DUF1220 Domain Copy Number

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Human Uniqueness Compared to "Great Apes": 
Likely Difference
MOCA Domain: 

DUF1220 is a 65 amino acid protein domain that has undergone a striking human specific copy number expansion, resulting in the addition of over 80 new copies of the domain in humans compared to chimps. DUF1220 copy number increases as a function of a species' evolutionary proximity to humans with a trend of 28 copies being added every million years. The greatest number of copies (>270) is found in human while mice and rats have only 1 copy. DUF1220 sequences have also undergone recent positive selection and, while widely expressed, show high levels of expression in the fetal brain (Diskin et al. 2009) and in neurons (Popesco et al. 2006). The DUF1220 copy number in creases in humans involved both domain amplification and gene duplication (NBPF family), with the great majority of copies mapping to the 1q21.1 region. 1q21.1 CNVs that either flank or encompass DUF1220 domains have been implicated in a large number of diseases including microcephaly and macrocephaly (Brunetti-Pierri et al. 2008; Mefford et al. 2008), autism (Autism Genome Project Consortium 2008), schizophrenia (ISC 2008), heart disease (Mefford et al. 2008) and neuroblastoma (Diskin et al. 2009; Vandepoele et al. 2005). A model has been proposed linking the rapid increase in DUF1220 copy number with  the high number of disease-related CNVs in the 1q21.1 region (Dumas and Sikela 2009). The fact that the deletions and duplications of DUF1220-containing (or flanking) 1q21.1 sequences have been implicated in microcephaly and macrocephaly, respectively (Brunetti-Pierri et al. 2008; Mefford et al. 2008) has been used to support the view that DUF1220 copy number may be directly related to human brain size both within the human species as well as across human, primate, and mammalian evolution (Dumas and Sikela 2009). More recent worked has confirmed that DUF1220 copy number is associated with brain size pathology in pediatric populations (Dumas et al 2012).


Timing of appearance of the difference in the Hominin Lineage as a defined date or a lineage separation event. The point in time associated with lineage separation events may change in the future as the scientific community agrees upon better time estimates. Lineage separation events are defined in 2017 as:

  • the Last Common Ancestor (LCA) of humans and old world monkeys was 25,000 - 30,000 thousand (25 - 30 million) years ago
  • the Last Common Ancestor (LCA) of humans and chimpanzees was 6,000 - 8,000 thousand (6 - 8 million) years ago
  • the emergence of the genus Homo was 2,000 thousand (2 million) years ago
  • the Last Common Ancestor (LCA) of humans and neanderthals was 500 thousand years ago
  • the common ancestor of modern humans was 100 - 300 thousand years ago

Probable Appearance: 
6,000 thousand years ago
Definite Appearance: 
2,000 thousand years ago
The Human Difference: 

Types of Human-Specific Changes in DUF1220:

Accelerated Evolution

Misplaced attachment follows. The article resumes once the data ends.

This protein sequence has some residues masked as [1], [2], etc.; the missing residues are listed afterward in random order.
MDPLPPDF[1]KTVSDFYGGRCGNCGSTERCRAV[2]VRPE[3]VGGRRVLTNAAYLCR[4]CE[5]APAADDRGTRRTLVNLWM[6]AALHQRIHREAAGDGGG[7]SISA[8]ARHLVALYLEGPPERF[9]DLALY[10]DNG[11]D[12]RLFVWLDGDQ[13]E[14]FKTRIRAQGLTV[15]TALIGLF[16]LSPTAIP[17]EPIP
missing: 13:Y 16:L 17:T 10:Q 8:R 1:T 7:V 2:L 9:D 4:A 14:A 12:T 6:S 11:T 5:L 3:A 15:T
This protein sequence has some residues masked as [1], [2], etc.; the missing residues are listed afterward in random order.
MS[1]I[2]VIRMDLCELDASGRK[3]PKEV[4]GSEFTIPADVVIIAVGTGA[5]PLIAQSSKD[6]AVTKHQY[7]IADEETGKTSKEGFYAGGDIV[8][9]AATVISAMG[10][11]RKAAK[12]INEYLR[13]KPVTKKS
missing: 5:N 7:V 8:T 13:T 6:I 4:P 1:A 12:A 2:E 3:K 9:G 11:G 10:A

Copy Number Changes

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  1. DUF1220-domain copy number implicated in human brain-size pathology and evolution., Dumas, Laura J., O'Bleness Majesta S., Davis Jonathan M., C Dickens Michael, Anderson Nathan, Keeney J G., Jackson Jay, Sikela Megan, Raznahan Armin, Giedd Jay, et al. , Am J Hum Genet, 2012 Sep 7, Volume 91, Issue 3, p.444-54, (2012)
  2. Evolutionary history and genome organization of DUF1220 protein domains., O'Bleness, Majesta S., C Dickens Michael, Dumas Laura J., Kehrer-Sawatzki Hildegard, Wyckoff Gerald J., and Sikela James M. , G3 (Bethesda), 2012 Sep, Volume 2, Issue 9, p.977-86, (2012)
  3. Copy number variation at 1q21.1 associated with neuroblastoma, Diskin, Sharon J., Hou Cuiping, Glessner Joseph T., Attiyeh Edward F., Laudenslager Marci, Bosse Kristopher, Cole Kristina, Mosse Yael P., Wood Andrew, Lynch Jill E., et al. , Nature, 06/2009, Volume 459, Issue 7249, p.987 - 991, (2009)
  4. DUF1220 domains, cognitive disease, and human brain evolution., Dumas, L, and Sikela J M. , Cold Spring Harb Symp Quant Biol, 2009, Volume 74, p.375-82, (2009)
  5. Recurrent rearrangements of chromosome 1q21.1 and variable pediatric phenotypes., Mefford, Heather C., Sharp Andrew J., Baker Carl, Itsara Andy, Jiang Zhaoshi, Buysse Karen, Huang Shuwen, Maloney Viv K., Crolla John A., Baralle Diana, et al. , N Engl J Med, 2008 Oct 16, Volume 359, Issue 16, p.1685-99, (2008)
  6. Recurrent reciprocal 1q21.1 deletions and duplications associated with microcephaly or macrocephaly and developmental and behavioral abnormalities., Brunetti-Pierri, Nicola, Berg Jonathan S., Scaglia Fernando, Belmont John, Bacino Carlos A., Sahoo Trilochan, Lalani Seema R., Graham Brett, Lee Brendan, Shinawi Marwan, et al. , Nat Genet, 12/2008, Volume 40, Issue 12, p.1466-71, (2008)
  7. Human lineage-specific amplification, selection, and neuronal expression of DUF1220 domains., Popesco, Magdalena C., Maclaren Erik J., Hopkins Janet, Dumas Laura, Cox Michael, Meltesen Lynne, McGavran Loris, Wyckoff Gerald J., and Sikela James M. , Science, 2006 Sep 1, Volume 313, Issue 5791, p.1304-7, (2006)
  8. A novel gene family NBPF: intricate structure generated by gene duplications during primate evolution., Vandepoele, Karl, Van Roy Nadine, Staes Katrien, Speleman Frank, and van Roy Frans , Mol Biol Evol, 2005 Nov, Volume 22, Issue 11, p.2265-74, (2005)